| 14 November 2022

Meet Jess Barton, graduate member and fire engineer

What inspired you to go into fire engineering?  

I found my passion for fire engineering while working in the fire lab at University of Queensland during my first year. The time I spent in the lab helping with experiments gave me great, up-close exposure to everyday examples of how fire impacts the things we do. It ignited my interest in understanding how fire behaves and learning how we can apply that knowledge to keep people safe.  

For those who don’t know, can you explain the role of a fire engineer?   

The role of fire engineering can come in many shapes and sizes. Most fire engineers work in research and academia, or as consultants. As a consultant myself, I provide advice and input to the design and construction of many different types of property and buildings throughout Australia (and sometimes worldwide).  

This primarily includes developing fire safety strategies to ensure that a fire is contained, occupants can get out safely, and the fire brigade are able to safely enter the building. These strategies extend across all types of infrastructure including, but not limited to, shopping centres, stadiums, residential buildings, and areas of restricted access such as prisons.  

Can you tell us a bit about your work? 

A lot of the work I do is related to the development of fire safety strategies. This includes some report writing but also other things such as fire dynamics modelling. In fire dynamics modelling we build model versions of structures on the computer and then develop fire scenarios that we test within those structures to ascertain, primarily, smoke and temperature conditions in the room throughout the duration of the fire. These results can be used to develop the fire strategy and potentially provide significant cost and time savings to clients.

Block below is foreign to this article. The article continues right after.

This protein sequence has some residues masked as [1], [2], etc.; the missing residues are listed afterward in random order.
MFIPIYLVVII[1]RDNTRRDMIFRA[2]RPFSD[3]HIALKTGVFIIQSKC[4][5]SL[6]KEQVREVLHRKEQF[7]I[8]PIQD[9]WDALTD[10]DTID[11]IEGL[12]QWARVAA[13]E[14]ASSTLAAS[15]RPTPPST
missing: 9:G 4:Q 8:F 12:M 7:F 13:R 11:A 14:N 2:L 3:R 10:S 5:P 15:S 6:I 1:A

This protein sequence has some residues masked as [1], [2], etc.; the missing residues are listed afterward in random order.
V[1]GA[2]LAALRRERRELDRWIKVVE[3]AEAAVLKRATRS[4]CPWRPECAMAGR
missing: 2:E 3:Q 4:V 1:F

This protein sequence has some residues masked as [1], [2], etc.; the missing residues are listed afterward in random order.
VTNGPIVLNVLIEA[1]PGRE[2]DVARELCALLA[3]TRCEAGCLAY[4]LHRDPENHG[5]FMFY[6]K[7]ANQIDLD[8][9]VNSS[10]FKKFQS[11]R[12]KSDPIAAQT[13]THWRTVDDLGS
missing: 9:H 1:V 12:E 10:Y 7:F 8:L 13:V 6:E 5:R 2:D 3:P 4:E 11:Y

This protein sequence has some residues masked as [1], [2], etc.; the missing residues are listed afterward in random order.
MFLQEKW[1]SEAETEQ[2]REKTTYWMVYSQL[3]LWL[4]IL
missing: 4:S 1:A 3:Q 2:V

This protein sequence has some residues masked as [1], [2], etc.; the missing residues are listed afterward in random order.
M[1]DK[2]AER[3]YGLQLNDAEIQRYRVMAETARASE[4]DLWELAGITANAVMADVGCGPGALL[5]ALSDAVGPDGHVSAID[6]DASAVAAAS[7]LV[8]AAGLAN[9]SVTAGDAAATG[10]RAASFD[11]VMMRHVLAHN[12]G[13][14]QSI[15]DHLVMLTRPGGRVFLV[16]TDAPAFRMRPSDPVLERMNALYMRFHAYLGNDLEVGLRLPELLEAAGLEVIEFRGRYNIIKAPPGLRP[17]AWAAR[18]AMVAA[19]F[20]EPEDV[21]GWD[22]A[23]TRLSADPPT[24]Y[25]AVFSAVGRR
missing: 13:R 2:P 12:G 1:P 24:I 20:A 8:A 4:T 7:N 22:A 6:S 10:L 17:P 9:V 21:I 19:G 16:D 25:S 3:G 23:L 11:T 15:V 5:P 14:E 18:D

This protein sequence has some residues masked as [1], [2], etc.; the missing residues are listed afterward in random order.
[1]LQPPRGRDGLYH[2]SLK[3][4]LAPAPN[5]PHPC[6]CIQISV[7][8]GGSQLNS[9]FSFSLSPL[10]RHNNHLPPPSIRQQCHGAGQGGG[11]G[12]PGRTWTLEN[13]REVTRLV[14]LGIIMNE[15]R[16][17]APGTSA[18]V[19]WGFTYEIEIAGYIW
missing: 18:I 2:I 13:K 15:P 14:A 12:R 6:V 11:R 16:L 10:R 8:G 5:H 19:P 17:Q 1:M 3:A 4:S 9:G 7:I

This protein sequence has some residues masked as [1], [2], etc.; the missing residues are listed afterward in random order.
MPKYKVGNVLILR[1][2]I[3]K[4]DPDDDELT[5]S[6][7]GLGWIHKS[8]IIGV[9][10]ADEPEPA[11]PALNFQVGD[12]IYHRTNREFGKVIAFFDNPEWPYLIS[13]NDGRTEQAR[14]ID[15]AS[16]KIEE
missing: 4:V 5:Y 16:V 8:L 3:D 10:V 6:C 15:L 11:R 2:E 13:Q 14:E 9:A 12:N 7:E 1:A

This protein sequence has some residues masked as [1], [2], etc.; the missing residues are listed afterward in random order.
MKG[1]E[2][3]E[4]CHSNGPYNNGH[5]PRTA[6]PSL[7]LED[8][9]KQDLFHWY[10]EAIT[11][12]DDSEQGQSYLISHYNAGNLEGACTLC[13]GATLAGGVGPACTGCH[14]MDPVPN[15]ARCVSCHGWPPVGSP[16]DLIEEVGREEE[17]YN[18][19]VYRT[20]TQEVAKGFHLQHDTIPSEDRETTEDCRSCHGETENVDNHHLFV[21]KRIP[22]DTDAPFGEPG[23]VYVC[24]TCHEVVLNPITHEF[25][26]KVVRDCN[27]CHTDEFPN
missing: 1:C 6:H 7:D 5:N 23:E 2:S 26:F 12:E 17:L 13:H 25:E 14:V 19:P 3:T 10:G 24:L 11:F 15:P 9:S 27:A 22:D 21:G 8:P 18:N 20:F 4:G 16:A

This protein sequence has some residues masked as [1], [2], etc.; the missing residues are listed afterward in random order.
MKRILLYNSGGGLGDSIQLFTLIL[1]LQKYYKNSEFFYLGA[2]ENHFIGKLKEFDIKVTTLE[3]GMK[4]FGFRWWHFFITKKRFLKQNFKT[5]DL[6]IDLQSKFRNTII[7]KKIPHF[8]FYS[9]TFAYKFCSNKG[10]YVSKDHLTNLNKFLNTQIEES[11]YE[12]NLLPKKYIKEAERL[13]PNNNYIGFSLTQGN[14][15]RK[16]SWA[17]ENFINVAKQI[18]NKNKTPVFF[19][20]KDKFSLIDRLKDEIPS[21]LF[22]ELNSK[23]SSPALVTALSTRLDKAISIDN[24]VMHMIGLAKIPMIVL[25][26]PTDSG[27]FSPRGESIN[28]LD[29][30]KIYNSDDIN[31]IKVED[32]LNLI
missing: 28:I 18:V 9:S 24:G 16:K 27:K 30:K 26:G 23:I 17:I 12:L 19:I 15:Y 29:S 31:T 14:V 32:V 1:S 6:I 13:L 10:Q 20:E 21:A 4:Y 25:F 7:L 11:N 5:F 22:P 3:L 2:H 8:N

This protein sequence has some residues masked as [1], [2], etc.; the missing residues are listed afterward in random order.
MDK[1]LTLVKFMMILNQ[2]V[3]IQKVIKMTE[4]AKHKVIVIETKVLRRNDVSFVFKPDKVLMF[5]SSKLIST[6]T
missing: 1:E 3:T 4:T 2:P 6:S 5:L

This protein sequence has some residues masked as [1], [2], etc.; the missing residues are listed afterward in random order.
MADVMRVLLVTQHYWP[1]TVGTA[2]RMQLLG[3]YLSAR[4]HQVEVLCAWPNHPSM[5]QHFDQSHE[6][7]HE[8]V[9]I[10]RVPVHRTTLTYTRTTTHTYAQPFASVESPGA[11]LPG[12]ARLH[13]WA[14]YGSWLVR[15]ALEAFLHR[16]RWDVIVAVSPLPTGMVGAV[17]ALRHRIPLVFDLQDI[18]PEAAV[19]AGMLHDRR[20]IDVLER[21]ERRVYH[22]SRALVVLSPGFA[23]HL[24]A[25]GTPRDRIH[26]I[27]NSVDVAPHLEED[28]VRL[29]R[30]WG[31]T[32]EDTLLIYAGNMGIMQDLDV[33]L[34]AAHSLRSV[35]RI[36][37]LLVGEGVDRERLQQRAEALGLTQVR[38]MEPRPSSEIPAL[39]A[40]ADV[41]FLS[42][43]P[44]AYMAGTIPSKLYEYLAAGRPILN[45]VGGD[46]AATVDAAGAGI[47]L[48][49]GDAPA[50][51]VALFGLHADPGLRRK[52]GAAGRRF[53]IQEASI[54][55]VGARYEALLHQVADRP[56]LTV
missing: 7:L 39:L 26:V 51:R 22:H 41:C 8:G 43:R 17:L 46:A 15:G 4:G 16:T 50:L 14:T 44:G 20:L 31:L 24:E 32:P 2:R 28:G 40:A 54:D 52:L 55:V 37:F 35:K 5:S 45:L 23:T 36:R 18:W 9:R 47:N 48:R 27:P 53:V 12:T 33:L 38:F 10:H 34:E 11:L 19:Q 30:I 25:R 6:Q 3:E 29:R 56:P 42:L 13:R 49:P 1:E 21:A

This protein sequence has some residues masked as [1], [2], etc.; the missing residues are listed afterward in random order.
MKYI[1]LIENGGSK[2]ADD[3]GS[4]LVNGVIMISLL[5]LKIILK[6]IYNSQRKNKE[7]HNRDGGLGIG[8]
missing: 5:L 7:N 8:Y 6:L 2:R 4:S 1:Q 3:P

What have been some challenges you’ve faced as a graduate engineer?  

The main challenge I faced when I entered the engineering industry was adjusting to the high pressure and fast pace of the on-the job-learning environment, as well as the change of writing style from academic to professional. 

I also found being a young female entering a primarily male dominated industry was quite daunting and somewhat isolating at times. In saying this, it’s been great to see how the diversity of the teams has changed over the past few years to include a wider variety of people from different genders, cultures, ethnic backgrounds and ages.  

What advice do you have for other young engineers?    

Take opportunities when they come your way (where possible). I’m the type of person to get slightly caught out on this one and say yes to everything but some of the best experiences and exposure I’ve had has been from project opportunities that have come my way by luck.  

Get involved with the events and groups going on around you. You might be surprised how much you can develop your career through the connections you make when socialising with a wide variety of people.  

Also, develop your initiative and be curious about your work so you can better apply your knowledge to future projects.